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CJEU upholds withdrawal of orphan designation based on increased availability

The EU’s General Court, whose jurisdiction includes the judicial review of decisions made by the EU institutions such as European Medicines Agency, has recently considered an interesting application in relation to a medicinal product that had been granted orphan designation on the little used basis that its significant benefit lay in its potential authorisation in all member states. The product was subsequently granted a marketing authorisation having applied via the route for generic approval, making it, unusually, a generic orphan medicinal product.

In its decision of 16th May 2019, the General Court dismissed an action by GMP-Orphan (GMPO) for annulment of a Commission decision revoking the status of orphan medicinal product for trientine tetrahydochloride, known as “Cuprior-trientine” (Cuprior), a medicinal product for the treatment of Wilson’s disease. The Commission decided that Cuprior did not satisfy the criteria for orphan medicinal products, as set out in Regulation (EC) No 141/2000 (the Orphan Regulation), and in particular, that it did not provide a significant benefit, especially when compared to dihydrochloride trientine (the Reference Product), which had been authorised in one EU Member State since 1985. The Commission found that that GMPO had not provided sufficient evidence to prove the lack of availability of the Reference Product in the EU. Cuprior was therefore removed from the Register of Orphan Medicinal Products and GMPO sought judicial review of the Commission’s decision.

GMPO relied on the second limb of Article 3(1)(b) of the Orphan Regulation to establish orphan status, namely that Cuprior was of significant benefit to patients affected by the condition. “Significant benefit” is defined in Article 3(2) of Regulation No 847/2000 as “a clinically relevant advantage or a major contribution to client care”.

GMPO argued that authorisation in all Member States (compared to authorisation in a limited number) provides a significant benefit, and that an expectation of EU-wide marketing authorisation constitutes an “inherent assumption” of significant benefit within the meaning of the Orphan Regulation. Section A.4 of the Communication from the Commission on Regulation (EC) No 141/2000 of the European Parliament and of the Council on orphan medicinal products (the 2003 Communication) states that “with respect to potential availability of the product to the Community population, a medicinal product that is authorised and available in all Member States may constitute a significant benefit compared with a product that is authorised in a limited number of Member States only”.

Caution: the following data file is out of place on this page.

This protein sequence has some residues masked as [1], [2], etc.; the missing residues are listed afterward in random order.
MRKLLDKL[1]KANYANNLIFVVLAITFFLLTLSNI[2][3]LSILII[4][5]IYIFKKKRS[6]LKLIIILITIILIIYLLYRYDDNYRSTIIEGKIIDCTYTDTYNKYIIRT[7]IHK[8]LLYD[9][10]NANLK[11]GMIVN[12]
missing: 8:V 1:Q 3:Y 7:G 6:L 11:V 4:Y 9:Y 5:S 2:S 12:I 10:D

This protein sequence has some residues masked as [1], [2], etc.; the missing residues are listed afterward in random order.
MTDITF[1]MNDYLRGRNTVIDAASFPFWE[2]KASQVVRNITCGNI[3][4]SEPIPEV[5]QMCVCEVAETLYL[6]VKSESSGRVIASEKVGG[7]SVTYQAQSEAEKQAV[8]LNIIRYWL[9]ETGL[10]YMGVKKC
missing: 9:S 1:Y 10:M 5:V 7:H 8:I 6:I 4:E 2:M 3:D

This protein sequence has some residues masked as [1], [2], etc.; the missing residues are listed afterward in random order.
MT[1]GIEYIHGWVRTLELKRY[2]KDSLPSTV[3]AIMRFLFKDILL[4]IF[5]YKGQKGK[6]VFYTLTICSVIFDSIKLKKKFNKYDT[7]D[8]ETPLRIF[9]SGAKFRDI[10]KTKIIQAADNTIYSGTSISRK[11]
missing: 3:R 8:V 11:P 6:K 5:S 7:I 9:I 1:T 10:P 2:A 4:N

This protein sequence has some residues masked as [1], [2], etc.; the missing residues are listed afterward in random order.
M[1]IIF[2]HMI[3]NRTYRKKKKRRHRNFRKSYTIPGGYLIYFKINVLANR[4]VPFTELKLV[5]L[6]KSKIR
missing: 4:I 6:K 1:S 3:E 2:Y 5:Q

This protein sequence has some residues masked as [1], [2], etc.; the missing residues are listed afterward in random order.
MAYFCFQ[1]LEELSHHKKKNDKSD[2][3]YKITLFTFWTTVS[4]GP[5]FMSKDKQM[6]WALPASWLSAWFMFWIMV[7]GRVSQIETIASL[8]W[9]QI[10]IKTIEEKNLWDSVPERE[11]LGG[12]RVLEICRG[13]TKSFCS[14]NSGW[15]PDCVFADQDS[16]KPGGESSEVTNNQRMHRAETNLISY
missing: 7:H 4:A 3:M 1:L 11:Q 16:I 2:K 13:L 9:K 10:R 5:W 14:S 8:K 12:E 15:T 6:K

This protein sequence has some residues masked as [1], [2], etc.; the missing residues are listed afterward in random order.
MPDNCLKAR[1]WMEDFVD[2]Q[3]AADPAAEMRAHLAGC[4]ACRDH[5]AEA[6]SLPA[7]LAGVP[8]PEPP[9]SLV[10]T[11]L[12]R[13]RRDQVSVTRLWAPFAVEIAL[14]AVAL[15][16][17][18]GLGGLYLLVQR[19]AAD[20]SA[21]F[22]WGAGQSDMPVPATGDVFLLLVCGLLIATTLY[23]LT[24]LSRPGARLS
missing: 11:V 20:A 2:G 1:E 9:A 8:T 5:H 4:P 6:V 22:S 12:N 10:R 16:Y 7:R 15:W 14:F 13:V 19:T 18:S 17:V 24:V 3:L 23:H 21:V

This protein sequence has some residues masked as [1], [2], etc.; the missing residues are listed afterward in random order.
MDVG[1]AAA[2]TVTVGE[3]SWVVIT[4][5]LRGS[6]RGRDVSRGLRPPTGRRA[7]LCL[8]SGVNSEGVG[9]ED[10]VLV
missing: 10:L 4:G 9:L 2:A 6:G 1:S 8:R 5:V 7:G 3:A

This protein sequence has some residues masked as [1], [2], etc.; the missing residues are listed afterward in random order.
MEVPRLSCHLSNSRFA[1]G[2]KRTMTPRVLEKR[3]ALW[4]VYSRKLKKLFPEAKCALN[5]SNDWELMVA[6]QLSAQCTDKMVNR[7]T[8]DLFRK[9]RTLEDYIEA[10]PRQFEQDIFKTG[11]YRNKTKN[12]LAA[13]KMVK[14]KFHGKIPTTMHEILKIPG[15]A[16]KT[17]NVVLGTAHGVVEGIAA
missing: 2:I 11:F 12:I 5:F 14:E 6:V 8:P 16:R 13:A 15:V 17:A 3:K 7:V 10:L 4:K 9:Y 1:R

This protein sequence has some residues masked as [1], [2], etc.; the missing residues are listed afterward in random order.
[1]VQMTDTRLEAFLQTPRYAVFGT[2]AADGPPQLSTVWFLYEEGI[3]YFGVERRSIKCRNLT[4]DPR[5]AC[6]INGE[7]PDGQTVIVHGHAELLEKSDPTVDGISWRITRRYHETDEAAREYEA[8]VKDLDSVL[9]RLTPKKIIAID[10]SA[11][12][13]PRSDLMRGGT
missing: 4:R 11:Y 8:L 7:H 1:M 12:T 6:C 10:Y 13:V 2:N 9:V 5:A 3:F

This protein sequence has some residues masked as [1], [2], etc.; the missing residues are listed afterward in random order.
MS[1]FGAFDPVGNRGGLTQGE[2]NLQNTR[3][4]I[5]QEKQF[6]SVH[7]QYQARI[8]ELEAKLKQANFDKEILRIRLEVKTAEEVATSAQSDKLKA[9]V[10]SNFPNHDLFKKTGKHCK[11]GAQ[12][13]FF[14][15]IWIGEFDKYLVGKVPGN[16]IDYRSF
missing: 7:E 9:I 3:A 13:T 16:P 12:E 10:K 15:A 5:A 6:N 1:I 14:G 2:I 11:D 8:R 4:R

The Court stated that marketing authorisation at EU level does not constitute per se a significant benefit compared to a treatment based on an existing medicinal product which is effective and authorised, albeit that it is only authorised in one Member State. Section A.4 of the 2003 Communication indicates a possibility rather than a mandatory stipulation or legal presumption. The fact that the Reference Product is authorised in only one Member State does not necessarily mean that patients in other Member States do not have access to the product. Likewise, the fact that a medicinal product is authorised at EU level does not in itself mean that the product has been made available to patients in all Member States. The Court acknowledged that whilst potential EU-wide marketing authorisation may constitute a significant benefit, this must be assessed on a case-by-case basis, with reference to concrete evidence.

The Court considered that no error of assessment had been made in finding that GMPO had not provided sufficient supporting information to establish that there was an availability problem of the Reference Product, and that patients with Wilson’s disease in the EU were not properly treated by the Reference Product. The Court stated that the fact that the Reference Product is authorised in only one Member State does not mean that it is excluded from reimbursement by the national health system of the Member State of importation (in fact, the Reference Product is reimbursed in Germany). Further, obtaining marketing authorisation at EU level does not necessarily mean that Cuprior will be reimbursed under national health schemes, and GMPO did not provide any evidence showing that it would.

The Court therefore found that Cuprior did not offer a “significant benefit” to patients suffering from Wilson’s disease, and dismissed GMPO’s application.

The General Court was careful to base its decision on its analysis of the meaning and effect of section A.4 of the 2003 Communication. It is impossible to know to what extent its decision may have been influenced by a perception that a generic medicinal product may not be an appropriate recipient of the reward of 10 years orphan market exclusivity. That reward is offered in recognition of the commercial uncertainties of investment in the research and development costs attaching to orphan medical products but here the sponsors had done little or no additional research and relied on the evidence supporting a product approved as long ago as 1985. On the other hand, it would be hard to construct a set of facts that more clearly falls within Section 4A. Such tension between the spirit and the letter of the Orphan Regulation may invite an appeal to the CJEU.

This article was co-authored by Charlotte Eaton. 

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